Birth of kayou-kyoku and its variety
In Japan, radio broadcasting started in 1925 and electric recording was introduced for SP records in 1927, and the technical preconditions for the development of popular songs became ready. The radio station began using the word "kayou-kyoku" for the popular songs it broadcasted. These happened when the reign of Emperor Showa, i.e. Showa period (1926 - 1989), started.
The first hit songs in the Showa period were "new folksongs", which described provincial places on the newly introduced pentatonic minor scale. We still occasionally sing the popular songs from that time such as "Habu no minato
" (Harbour of Habu) which sold more than 100,000 discs in 1928.
I would like to introduce here also "Tokyo koushin-kyoku
" (Tokyo march) from 1929. With this video you can see also the cityscape of Tokyo in the 1920s, i.e. Tokyo at the time of first kayou-kyokus. A classical soprano singer Chiyoko Sato
(1897 - 1968) sang both songs and could be called as the first popsinger in Japan.
Modern and urban style
In those days American songs as well as numerous European songs became popular with Japanese texts, such as theme songs of German and French films, French chansons and tangos.
The modern American music, in particular fox trot, stimulated Japanese composers and for example "Kimi koishi
" (I love you) was made in 1929.
Kimi koishi was revived in 1961 by Frank Nagai. I put here Futamura's version, though Frank's version is much more sophisticated than the original song by Teiichi Futamura
(1900-1948). I find it amazing that this song was made only 10 years after the Western style popular songs were first accepted by the Japanese people and that it sounds very far from the traditional Japanese tones.
Masao Koga composed "Kage wo shitaite" (Longing for your image) in 1931, which is thought to be the first example of enka songs. However, all previous songs composed on the pentatonic minor scale sound similar to this first enka. Masao Koga made many enka-style songs when enka became as a recognized category of popular songs in the 1960s and became the respected authority at the time. I think that this later reputation was the reason why people came to believe that Masao Koga was the creator of enka-style.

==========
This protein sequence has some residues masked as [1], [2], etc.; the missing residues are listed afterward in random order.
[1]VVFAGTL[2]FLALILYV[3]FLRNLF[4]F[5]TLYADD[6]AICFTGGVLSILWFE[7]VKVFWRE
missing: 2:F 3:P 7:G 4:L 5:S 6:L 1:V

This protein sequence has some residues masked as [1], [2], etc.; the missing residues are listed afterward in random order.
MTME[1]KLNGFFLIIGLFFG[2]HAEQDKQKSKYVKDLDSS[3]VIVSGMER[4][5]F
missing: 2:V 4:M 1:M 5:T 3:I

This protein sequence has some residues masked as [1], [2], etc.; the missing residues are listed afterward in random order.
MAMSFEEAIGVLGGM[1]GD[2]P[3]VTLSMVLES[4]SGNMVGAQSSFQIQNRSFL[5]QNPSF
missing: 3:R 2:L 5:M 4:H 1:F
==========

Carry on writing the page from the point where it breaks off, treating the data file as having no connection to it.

Howevere, Masao Koga did not confine himself to enka style. Ichiro Fujiyama
(1911-1993) made his debut with Koga songs. "Oka wo koete
" (Over the hill) in 1931 was a record-breaking hit. Fujiyama was a singer representing the Japanese popular songs before WWII. He was a promising baritone singer of the Japanese classical music world. However, while he sang baritone part of Beethoven's 9th symphony, he started to work also as a pop singer during his student time and had a firm position till the end of his life. His singing style comes from classical music, but he sang various types of songs. Classic singers were an influential group of Japanese popular songs at the beginning of their existence.
However, there were also other types of singers. In 1933 and thereafter a number of geisha girls made their debuts as popular singers and sang songs with Japanese atmosphere in their special mellismatic style, which was later adopted by enka singers.
Two major names are Kouta Katsutaro
(1904-1974) and Ichimaru
(1906-1997) and many others followed them as popular singers.
Kouta Katsutaro sang "Tokyo Ondo
" (*) in 1933 and lead a boom of new local ondos. However, they did not sing only folksong like songs. One of the geisha singers, Michi-yakko
(1917-1996), sang comical songs, such as "Aa, sorenanoni" (Ah, nevertheless) in 1937.
|(*)||"Ondo" is a special style of Japanese folk songs, where many people dance together with the same postures.|
Swingback to the tradition
As a reaction to the modern and Western style living and music, the return to the old Japanese things became also an influential trend. Appreciation of rural and agricultural mentality and resistance to the urban, modern and Western style created popular songs deeply linked with the traditional music of the feudal time. A typical singer was Taro Shoji (1898-1972). His first hit "Akagi no komori-uta" (Lalaby in the Akagi Mountains) in 1934 featured a yakuza(*) and its hit was followed by many "matatabi"(**) songs. "Matatabi" songs combined the traditional popular songs with shamisen(***) accompaniment with pentatonic minor scale. This tradition goes deep into the post-war period.
|(*)||"Yakuza" is Japanese mafia.||(**)||"Matatabi" means wandering life of yakuza-gamblers.
||(***)||"Shamisen" is a traditional Japanese string instrument. It was virtually the only instrument used for popular songs during the Edo period (1603-1867).|